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PORT A CATH ISSUE!!

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mscelean mscelean (New) New

MY PATIENT'S PORT WAS ACCESSED IN ER TODAY. UPON BEING ADMITTED TO MY FLOOR SHE NEEDED IV PAIN MED. WHEN DRAWING BACK I RECEIVED NO BLOOD RETURN AND WHEN ATTEMPTING TO PUSH THE SITE BEGAN TO SWELL. I D/C'd THE PORT AND BEGAN A PERIPHERAL. AN OLDER RN INSTRUCTED ME TO ALLOW THE SITE A CHANCE TO REST AND MAYBE ACCESS IT IN THE MORNING...I AM ABSOLUTELY UNSURE OF WHAT TO DO B/C THE RN WASNT VERY CONFIDENT IN HER ANSWER AND IM STILL A BABY RN. I FEEL LIKE ITS LIKE STARTING AN IV DIRECTLY WHERE IT INFILTRATED...YOU WOULDNT DO THAT SO WHAT DO I DO. GOTTA FIGURE SOMETHING OUT BY MORNING PLS HELP!

IVRUS, BSN, RN

Specializes in Vascular Access. Has 32 years experience.

MY PATIENT'S PORT WAS ACCESSED IN ER TODAY. UPON BEING ADMITTED TO MY FLOOR SHE NEEDED IV PAIN MED. WHEN DRAWING BACK I RECEIVED NO BLOOD RETURN AND WHEN ATTEMPTING TO PUSH THE SITE BEGAN TO SWELL. I D/C'd THE PORT AND BEGAN A PERIPHERAL. AN OLDER RN INSTRUCTED ME TO ALLOW THE SITE A CHANCE TO REST AND MAYBE ACCESS IT IN THE MORNING...I AM ABSOLUTELY UNSURE OF WHAT TO DO B/C THE RN WASNT VERY CONFIDENT IN HER ANSWER AND IM STILL A BABY RN. I FEEL LIKE ITS LIKE STARTING AN IV DIRECTLY WHERE IT INFILTRATED...YOU WOULDNT DO THAT SO WHAT DO I DO. GOTTA FIGURE SOMETHING OUT BY MORNING PLS HELP!

It is quite possible that the port needle become dislodged, or the needle used was too short and once saline was put into it in attempts to flush it, the saline went into the surrounding tissue instead of into the port itself. (It was saline that you were attempting to use first to ascertain patency wasn't it?) It was quite appropriate to d/c the non-coring needle, but if it was saline in the tissue, I would have reaccessed with the appropriate size non-coring needle and continued the process as long as I had a good, brisk blood return.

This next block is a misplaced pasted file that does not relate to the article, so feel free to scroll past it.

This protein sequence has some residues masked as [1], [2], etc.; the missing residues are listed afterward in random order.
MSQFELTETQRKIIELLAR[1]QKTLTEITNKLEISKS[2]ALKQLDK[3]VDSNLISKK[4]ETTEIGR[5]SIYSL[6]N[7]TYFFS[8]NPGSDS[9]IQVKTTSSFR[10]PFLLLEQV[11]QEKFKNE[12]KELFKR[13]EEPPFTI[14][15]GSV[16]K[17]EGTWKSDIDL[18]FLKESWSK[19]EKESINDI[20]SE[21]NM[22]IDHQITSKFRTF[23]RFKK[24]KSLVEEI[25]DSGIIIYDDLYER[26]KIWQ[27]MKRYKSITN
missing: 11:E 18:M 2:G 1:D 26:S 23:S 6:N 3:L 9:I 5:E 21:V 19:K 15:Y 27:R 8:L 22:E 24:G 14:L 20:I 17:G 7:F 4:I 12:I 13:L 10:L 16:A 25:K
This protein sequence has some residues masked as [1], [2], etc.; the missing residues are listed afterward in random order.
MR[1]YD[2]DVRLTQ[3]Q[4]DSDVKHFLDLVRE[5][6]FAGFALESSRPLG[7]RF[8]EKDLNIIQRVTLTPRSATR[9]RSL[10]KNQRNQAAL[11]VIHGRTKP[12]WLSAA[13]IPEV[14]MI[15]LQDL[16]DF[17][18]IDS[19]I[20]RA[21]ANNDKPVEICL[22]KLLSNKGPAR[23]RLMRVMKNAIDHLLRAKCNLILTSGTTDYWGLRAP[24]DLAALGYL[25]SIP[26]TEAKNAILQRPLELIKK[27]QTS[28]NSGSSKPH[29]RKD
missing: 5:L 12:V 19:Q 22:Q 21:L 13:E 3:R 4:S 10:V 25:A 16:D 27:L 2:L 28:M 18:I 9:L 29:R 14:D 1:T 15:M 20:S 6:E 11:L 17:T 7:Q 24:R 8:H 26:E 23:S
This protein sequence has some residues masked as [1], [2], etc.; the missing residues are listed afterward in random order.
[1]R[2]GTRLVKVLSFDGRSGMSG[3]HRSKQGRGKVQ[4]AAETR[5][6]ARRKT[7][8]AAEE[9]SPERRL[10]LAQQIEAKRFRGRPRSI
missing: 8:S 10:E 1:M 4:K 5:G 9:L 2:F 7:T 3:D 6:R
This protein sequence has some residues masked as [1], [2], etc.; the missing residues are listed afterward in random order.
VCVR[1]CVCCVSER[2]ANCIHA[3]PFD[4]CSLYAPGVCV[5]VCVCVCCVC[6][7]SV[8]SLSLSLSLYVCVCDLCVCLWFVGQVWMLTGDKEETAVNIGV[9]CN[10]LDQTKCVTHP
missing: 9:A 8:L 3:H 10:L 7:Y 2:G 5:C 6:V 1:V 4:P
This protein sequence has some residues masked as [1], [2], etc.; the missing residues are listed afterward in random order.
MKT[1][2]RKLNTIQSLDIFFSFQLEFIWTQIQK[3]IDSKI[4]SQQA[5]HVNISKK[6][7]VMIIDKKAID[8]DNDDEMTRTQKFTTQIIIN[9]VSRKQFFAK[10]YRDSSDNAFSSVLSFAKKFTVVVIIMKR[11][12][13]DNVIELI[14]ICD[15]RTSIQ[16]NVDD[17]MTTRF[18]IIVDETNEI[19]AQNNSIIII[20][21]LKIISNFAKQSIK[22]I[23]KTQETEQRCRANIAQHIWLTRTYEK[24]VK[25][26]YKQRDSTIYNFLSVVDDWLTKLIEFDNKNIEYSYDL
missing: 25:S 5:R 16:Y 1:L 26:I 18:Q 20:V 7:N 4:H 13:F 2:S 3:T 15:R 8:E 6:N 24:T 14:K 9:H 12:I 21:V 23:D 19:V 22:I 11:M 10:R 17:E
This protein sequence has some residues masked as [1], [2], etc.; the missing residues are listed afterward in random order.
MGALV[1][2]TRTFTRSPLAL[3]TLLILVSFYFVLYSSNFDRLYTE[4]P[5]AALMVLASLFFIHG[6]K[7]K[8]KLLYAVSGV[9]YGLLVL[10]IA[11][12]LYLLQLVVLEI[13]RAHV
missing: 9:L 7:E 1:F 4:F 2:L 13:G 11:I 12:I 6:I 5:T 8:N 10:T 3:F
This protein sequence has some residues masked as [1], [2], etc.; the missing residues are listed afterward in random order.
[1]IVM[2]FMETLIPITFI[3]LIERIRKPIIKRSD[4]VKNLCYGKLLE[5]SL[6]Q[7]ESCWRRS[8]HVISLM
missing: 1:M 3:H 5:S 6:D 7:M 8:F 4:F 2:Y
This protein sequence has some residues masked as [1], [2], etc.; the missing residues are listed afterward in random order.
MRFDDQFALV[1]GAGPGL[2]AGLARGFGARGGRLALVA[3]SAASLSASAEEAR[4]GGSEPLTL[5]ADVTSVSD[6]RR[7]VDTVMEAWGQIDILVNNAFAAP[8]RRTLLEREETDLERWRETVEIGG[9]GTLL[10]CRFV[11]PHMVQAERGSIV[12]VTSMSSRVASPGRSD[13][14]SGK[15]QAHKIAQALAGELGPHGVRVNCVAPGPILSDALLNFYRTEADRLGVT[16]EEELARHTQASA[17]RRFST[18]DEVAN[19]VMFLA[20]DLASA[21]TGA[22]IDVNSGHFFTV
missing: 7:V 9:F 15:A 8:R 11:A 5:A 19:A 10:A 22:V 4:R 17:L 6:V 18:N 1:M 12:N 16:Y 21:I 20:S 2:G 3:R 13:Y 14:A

My concern now would be, if the port wasn't heparinized prior to removing the needle, is it now occluded?

Cathflo, to the rescue!!

iluvivt, BSN, RN

Specializes in Infusion Nursing, Home Health Infusion. Has 32 years experience.

First can you find out if there was ever a blood return when it was accessed in the ED....also see if they used a 3/4th inch non-coring needle and you select a size up from that if they indeed did get a blood return that was good and not just pink tinged.....if they did not get a blood return at all. or you can not find out easily.. start from scratch....assess the port...feel for the septum...see if port is deep or shallow to determine needle length...if you select one that is too short and you never feel the back/click of the non-coring needle on the bottom of the port you may be barely in and with pt movement yes it can pop out. I have found this to be true of women with large breasts b/c as things shift with movement out it can come. So yes you need to try and access it b/c if it was accessed and got pulled out it could be clotted off by now. There is NO contraindication to re-accessing it again even if there was a slight infiltration at the site..it may be a bit challenging. but get someone who is comfortable doing it.

I would not try to reaccess it without changing out the huber needle. It could have gotten moved/shifted since she was in the ER. You did good to start a peripheral line to give the patient their medication. I agree, let someone more experienced deal with it and let them teach you while they're doing it.

iluvivt, BSN, RN

Specializes in Infusion Nursing, Home Health Infusion. Has 32 years experience.

Yes it is a sterile procedure and yes you need to use a new huber non-coring safety needle that is an appopriate gauge for the pts needs and appopriate length for the pts port. if is is a power picc you have to use a power injectable needle set IF you plan to power inject through it